On Oct. 10, Nashville native Mitchell Tenpenny will fulfill a lifelong dream when he steps onstage at the Ryman Auditorium, for a sold-out show at the revered venue as part of his To Us It Did tour.

“I’ve been to so many shows there, and just kind of grew up going there. So to get to headline there is crazy to me, especially with it being in my hometown,” he tells Billboard. “My whole family is going to be there, all my friends. It’s one of those full-circle moments. My brother is also my bass player, so my mom will have both of her boys on that stage.”

For Tenpenny, it’s also filling a lifelong dream of performing his own songs in one of country music’s most hallowed spaces — and the Riser House/Columbia Nashville artist has plenty in his arsenal. As with his 2018 debut album Telling All My Secrets, Mitchell co-wrote every song on his new eight-track EP, Midtown Diaries, out Friday (Sept. 10). He also co-produced the EP with Jordan M. Schmidt.

“I love writing music more than anything in this world,” says Tenpenny, who is signed with Riser House and Sony ATV for admin, and with WME for booking.

Writing and performing his own music is a dream Tenpenny has been chasing since his teens, before becoming college roommates at Middle Tennessee State University with fellow songwriter Brad Clawson (son of hit country music writer Rodney Clawson). The two began playing clubs and writing songs, and Tenpenny traded his time as a drummer and self-professed “lead screamer” for local metal bands for the pursuit of a career in country music.

“I grew up on country music — but I also love metal and rock as well,” he explains. “It was the whole Warped Tour scene, and that bit of teenage angst you’ve got to get out — bands like Underoath and As I Lay Dying. We loved that scene. Back then they didn’t have skinny jeans unless you bought like Diesels and I couldn’t afford them, so we had to go steal our sister’s or aunt’s jeans to look cool.

“We were essentially copying the style Ronnie Dunn’s been doing his whole life,” he adds with a laugh.

Indeed, as the grandson of the late music publishing executive Donna Hilley, former President/CEO of Sony/ATV Nashville, a passion for country music and songwriting also comes naturally to Tenpenny. He counts Curly Putman and Bobby Braddock among his early songwriting influences.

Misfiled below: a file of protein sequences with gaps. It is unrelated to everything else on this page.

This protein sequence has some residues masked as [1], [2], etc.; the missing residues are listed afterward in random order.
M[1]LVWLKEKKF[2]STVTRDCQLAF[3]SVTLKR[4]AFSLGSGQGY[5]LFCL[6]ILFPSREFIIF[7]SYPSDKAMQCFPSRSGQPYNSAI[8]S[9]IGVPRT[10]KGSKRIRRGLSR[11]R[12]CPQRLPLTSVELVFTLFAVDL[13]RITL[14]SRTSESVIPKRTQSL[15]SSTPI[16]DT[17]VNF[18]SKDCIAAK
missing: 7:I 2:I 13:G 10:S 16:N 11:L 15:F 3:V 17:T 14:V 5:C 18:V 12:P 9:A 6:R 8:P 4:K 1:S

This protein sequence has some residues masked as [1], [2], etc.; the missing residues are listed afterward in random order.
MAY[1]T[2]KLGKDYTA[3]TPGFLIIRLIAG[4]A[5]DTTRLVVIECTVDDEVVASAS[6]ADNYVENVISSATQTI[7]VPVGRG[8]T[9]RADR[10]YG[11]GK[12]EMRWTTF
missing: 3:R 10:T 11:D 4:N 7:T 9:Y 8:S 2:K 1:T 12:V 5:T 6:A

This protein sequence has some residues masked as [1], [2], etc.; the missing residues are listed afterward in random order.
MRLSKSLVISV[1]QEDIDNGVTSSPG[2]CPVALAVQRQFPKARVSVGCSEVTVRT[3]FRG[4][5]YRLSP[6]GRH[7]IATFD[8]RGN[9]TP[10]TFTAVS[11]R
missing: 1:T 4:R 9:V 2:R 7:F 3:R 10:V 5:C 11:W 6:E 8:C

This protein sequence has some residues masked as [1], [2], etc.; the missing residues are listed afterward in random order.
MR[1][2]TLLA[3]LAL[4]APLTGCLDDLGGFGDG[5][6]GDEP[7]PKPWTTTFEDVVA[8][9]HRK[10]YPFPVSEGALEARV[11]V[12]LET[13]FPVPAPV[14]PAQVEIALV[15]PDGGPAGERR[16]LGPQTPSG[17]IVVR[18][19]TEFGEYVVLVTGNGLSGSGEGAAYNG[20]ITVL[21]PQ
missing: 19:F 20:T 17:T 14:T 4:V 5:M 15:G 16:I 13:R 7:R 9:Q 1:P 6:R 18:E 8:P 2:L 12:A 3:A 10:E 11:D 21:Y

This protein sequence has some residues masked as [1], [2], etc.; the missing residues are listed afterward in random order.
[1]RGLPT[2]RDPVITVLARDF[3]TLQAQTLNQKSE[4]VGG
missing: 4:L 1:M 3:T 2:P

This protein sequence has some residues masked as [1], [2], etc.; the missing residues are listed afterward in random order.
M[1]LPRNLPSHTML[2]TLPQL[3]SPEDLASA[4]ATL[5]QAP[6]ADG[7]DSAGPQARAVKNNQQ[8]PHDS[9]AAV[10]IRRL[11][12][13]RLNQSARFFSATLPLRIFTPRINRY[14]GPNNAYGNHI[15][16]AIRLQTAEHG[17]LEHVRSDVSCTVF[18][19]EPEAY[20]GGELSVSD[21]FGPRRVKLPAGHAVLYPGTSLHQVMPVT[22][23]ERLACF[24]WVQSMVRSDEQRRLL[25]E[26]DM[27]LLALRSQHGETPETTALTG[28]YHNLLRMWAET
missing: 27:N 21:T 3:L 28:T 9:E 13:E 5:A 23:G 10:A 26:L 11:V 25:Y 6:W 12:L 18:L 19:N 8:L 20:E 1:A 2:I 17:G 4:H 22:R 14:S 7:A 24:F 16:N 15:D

“I was at my grandmother’s office one time as a kid, and I didn’t know what she did—I just knew she was in the music industry,” he recalls. “They were up there having a meeting with her and she told me, ‘Mitchell, these are the guys that wrote “He Stopped Loving Her Today.”’ It’s like everything just started firing creatively at that point. And growing up, I got to meet a lot of my writing heroes. The Warren Brothers signed me to my first publishing deal and I got to write with them.”

Over the past three years since his previous album released, Tenpenny has gathered plenty of life experience to draw from — in that time, he inked a record deal, earned a double-platinum hit with his debut single “Drunk Me,” weathered a romantic breakup and found new love. He chronicles many of those experiences on his EP.

In “Truth About You,” which he penned with Matt Alderman and Thomas Archer, he faces the aftermath of a messy breakup squarely, with the gut-punch line, “If you quit tellin’ lies about me/ I won’t tell the truth about you.”

“I wrote that song about three years ago and I was coming out of a relationship, so I had that heavy on my mind,” he says. “I’ve lived this song and I’ve been on both sides of this song — sometimes that’s part of growing up, admitting both sides. I think it’s just an all-encompassing song of a bunch of different stories I’ve seen, heard and felt. We knew there was something about that sense of lying and telling the truth and when we got that hook, it was like, ‘This feels right,’ and we built the rest of it around that.”